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Housing program in Big Sky funds 84 rental units for local workforce

For Rent signs on lawn.
Joe Raedle
Getty Images
The Big Sky Community Housing Trust’s "Rent Local" program pays homeowners a cash incentive to rent to locals instead of on the short-term rental market.

A housing program in Big Sky is close to reaching its goal of adding 100 rental units for local workers by 2023.

The program has funding to add more units, but leadership of the nonprofit housing trust say it needs more vacation-home owners to get involved.

The Big Sky Community Housing Trust’s “Rent Local” program pays homeowners a cash incentive — based on the length of the lease and property size — to rent to locals instead of on the short term rental market.

David O'Connor, the executive director of the housing trust, says since the program launched in August 2021, “we now have 84 properties in the program with almost 200 locals, members of the workforce, housed.”

O’Connor says on any given day the housing trust has a waitlist of 200 to 300 people seeking housing.

The program, funded by philanthropy and the Big Sky resort tax, has funding for more leases into 2023. O’Conner says while the wider community has gained familiarity with the program, it takes time for property owners to assess whether the program is a fit and take their property off of the short-term rental market.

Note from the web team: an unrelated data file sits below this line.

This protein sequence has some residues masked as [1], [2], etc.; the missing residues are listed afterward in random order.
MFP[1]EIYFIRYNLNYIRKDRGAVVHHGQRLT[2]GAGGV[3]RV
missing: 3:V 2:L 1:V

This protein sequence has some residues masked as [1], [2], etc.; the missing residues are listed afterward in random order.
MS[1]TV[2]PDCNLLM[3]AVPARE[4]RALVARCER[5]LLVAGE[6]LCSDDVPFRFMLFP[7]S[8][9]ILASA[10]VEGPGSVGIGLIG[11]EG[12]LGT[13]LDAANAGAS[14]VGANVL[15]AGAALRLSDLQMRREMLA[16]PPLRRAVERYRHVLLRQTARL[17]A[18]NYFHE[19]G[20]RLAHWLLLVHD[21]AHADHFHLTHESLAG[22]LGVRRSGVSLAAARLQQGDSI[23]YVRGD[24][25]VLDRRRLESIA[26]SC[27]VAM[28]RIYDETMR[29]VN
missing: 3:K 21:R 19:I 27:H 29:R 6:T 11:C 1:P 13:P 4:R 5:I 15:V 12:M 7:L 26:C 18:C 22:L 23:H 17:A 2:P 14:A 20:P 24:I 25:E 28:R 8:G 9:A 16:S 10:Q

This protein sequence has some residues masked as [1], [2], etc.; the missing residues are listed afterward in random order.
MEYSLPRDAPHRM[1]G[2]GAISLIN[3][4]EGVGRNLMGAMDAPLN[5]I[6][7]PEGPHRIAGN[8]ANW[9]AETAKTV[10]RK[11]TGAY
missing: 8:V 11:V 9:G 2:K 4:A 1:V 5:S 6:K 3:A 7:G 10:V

“If you applied today on our website it’s very likely we could have a tenant moved in by the end of the week,” he said.

O’Connor says the program has had an immediate impact of helping small businesses stay in operation and is anticipated to run for the next 3 to 5 years.

“The rent local program is designed to buy us time to get more projects and programs conceived of funding, constructed and operated,” he said.

In July the Big Sky Community housing trust launched the “Good Deeds” program, which pays owners and homebuyers who agree to house locals in perpetuity.

Olivia Weitz covers Bozeman and surrounding communities in Southwest Montana for Yellowstone Public Radio. She has reported for Northwest News Network and Boise State Public Radio and previously worked at a daily print newspaper. She is a graduate of the University of Puget Sound and the Transom Story Workshop.